Date of Award

Spring 5-2012

Degree Type

Dissertation

Degree Name

Doctor of Education (EdD)

Department

Education & Educational Psychology

First Advisor

Karen Burke, CSJ, EdD

Second Advisor

Diana Friedlander, EdD

Third Advisor

Patricia Anekwe, EdD

Abstract

A growing body of evidence has suggested that the factors determining academic success are not limited to the cognitive realm alone. Students bring to the classroom their natural talents, as well as all of their previous experiences, joys, sorrows, hopes and dreams. Obtaining the essential social and emotional learning skills to meet the challenges of life and persevere academically is a foundation pivotal to future success.

The purpose of this study was to examine the relationship between spiritual intelligence and the level of students’ social and emotional learning skills in an effort to gain insight into the effect one may have upon the other. This mixed method study included 181 students aged 7 to 13 years old in an urban public school district. Data were collected using two instruments. Analysis of the data obtained from these instruments was used to examine the particular characteristics of two focus groups: one group consisting of students scoring at the higher scale of both instruments and another group consisting of students scoring at the lower scale of both instruments.

Results of step-wise multiple regression indicate a significant (p < .025) predictive relationship between students’ self-perceived level of Existential Well-Being and all five scales of the Emotional Quotient Inventory: Youth Version (Intrapersonal, Interpersonal, Adaptability, Stress Management, and General Mood). The strongest of those positive relationships existed between General Mood (= .265) and Adaptability (= .153). An examination of whether grade level made a difference in level of Social and Emotional Learning skills yielded insignificant result. Grade level was also compared to level of Spiritual Intelligence with limited results.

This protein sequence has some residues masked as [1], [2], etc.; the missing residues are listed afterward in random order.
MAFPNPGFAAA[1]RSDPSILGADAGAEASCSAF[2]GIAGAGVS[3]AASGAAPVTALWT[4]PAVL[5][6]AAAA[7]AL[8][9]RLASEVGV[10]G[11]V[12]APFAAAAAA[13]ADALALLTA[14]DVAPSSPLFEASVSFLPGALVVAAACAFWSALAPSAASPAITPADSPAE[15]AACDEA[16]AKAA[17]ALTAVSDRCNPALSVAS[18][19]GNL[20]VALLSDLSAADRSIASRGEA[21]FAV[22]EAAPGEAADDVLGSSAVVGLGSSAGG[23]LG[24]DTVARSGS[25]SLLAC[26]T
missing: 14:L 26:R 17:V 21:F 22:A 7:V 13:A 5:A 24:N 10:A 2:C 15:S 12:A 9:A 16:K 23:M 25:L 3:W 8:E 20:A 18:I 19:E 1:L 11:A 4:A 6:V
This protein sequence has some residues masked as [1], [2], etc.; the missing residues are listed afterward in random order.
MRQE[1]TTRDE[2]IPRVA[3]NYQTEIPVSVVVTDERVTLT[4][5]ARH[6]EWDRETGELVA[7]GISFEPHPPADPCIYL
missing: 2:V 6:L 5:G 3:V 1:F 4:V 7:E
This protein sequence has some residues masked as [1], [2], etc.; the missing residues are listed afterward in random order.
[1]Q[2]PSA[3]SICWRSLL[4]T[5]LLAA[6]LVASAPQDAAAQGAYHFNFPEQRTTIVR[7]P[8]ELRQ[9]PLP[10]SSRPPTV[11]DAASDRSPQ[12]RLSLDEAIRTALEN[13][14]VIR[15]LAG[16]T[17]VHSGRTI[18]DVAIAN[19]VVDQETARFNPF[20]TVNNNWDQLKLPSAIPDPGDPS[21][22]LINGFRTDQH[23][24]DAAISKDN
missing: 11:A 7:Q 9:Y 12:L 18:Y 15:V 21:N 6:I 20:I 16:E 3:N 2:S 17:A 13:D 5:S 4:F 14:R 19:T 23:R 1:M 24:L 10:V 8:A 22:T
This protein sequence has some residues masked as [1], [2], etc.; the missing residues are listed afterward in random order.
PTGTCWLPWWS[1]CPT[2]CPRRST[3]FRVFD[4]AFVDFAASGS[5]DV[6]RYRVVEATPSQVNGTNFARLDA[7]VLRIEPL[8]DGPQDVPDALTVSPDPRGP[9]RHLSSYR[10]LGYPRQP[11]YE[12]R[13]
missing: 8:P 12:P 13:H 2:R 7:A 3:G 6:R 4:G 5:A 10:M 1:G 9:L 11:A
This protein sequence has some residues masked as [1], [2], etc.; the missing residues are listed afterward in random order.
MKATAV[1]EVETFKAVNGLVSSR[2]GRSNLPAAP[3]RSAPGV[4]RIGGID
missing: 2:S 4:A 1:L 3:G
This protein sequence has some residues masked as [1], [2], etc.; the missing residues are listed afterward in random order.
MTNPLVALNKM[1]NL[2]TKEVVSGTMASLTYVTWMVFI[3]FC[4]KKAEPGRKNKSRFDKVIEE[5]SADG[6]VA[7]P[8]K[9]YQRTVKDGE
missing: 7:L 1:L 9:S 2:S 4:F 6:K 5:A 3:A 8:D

Qualitative analysis of two focus groups indicated that students who scored highly on the two instruments utilized in this research were more inclined to display a positive outlook on life, a belief in free will, as well as acknowledge the influence of family and community upon their lives. Students scoring lower on the instruments reported a higher incidence of feelings of guilt, of being involved in ethical dilemmas, and of the way family members influence their lives.

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